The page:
Dairy products and beverages dominate equally the immune-supporting ingredients sector both within Europe and globally, according to a new report from Danish-based research group Bio2com.
Its report, The daily defence support immune-supporting ingredients for foods and beverages 2010, focuses on consumer immune supporting nutrition, the role of individual ingredients and claims. The research covered 900 new consumer food and beverage products launched between 2008 and the first quarter of 2010. Included were ingredients with immune health potential such as pro- and prebiotics, flavonoids, carotenes and antioxidants and biotanicials.
The company’s executive director Karin Nielsen told NutraIngredients.com: “The dominance of dairy in this sector clearly reflects the extended use of probiotics which strongly influences this whole area.”
Half of all fermented diary products contain prebiotics and about 10 per cent are vegetarian based on soy or rice.
Health and wellness
The versatile health and wellness characteristics of the beverage sector also lead it to dominate the immune-supporting ingredients, highlighted the report. “Because of their flexibility and versatility, I often think of beverages as the supplement vehicle of the food sector,” said Nielsen.
The ingredients in beverages are dominated by natural antioxidants and bioactives from fruits and berries and prebiotics/fibres, GTEs, traditional medicinal herbs such as ginseng and gingers as well as probiotics.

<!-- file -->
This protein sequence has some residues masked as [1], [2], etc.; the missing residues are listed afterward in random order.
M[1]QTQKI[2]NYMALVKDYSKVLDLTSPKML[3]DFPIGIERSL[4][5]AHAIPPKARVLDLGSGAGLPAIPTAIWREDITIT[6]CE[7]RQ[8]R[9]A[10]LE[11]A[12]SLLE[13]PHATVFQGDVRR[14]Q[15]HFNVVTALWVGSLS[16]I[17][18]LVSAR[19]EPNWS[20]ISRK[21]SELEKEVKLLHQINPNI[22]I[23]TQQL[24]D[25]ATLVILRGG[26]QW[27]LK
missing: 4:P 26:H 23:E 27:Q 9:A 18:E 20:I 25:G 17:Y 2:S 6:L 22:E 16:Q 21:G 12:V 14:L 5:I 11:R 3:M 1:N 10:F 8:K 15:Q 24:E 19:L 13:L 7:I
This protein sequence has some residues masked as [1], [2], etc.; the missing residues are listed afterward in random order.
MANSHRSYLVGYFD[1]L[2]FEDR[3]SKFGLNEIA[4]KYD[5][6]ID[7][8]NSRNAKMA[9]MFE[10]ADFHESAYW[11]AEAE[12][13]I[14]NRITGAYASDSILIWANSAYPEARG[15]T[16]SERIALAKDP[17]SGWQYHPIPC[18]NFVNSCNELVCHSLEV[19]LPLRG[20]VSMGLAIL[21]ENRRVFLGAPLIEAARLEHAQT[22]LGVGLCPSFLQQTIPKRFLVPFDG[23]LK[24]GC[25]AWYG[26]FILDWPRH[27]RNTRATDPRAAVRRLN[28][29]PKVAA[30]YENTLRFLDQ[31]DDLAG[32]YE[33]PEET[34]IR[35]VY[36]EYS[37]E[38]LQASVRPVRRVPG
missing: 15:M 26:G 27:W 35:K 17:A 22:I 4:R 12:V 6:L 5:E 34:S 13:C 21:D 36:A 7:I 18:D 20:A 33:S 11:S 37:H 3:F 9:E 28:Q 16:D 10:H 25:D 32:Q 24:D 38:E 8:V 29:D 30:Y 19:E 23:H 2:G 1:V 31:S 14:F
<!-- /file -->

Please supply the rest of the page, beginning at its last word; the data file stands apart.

Between 2008 and 2009, the highest growth was shown by the sub categories of nectars, fruit or flavoured still drinks and beverages mixes.
Across all immune supporting ingredients, the European market is driving innovation. “This reflects the diversity of European companies,” said Nielsen. “European markets are much more sensitive to immune health than any other countries apart from Japan.”
But communication about product claims continues to stall progress in the European market. “Product claims communication is an issue and I can see a real need for getting the probiotics question solved. The whole group of diary products is highly dependent on probiotic claims and that’s breaking progress,” said Nielsen.
Meanwhile, the global market for pre and probiotics is forecast to reach $20bn within the next five years with Europe and USA claiming 15 per cent of the total market.
The launch trends over the survey period point towards growth being dominated by immune beverages and fermented dairy drinks. This category is expected to include more vegetarian products and fibres.
Nielsen also highlighted opportunities for the development of immune-supporting ingredients in the bakery sector. Traditionally the focus has been on heart health in this segment but in future more attention could focus on innovative immune-supporting ingredients, she said.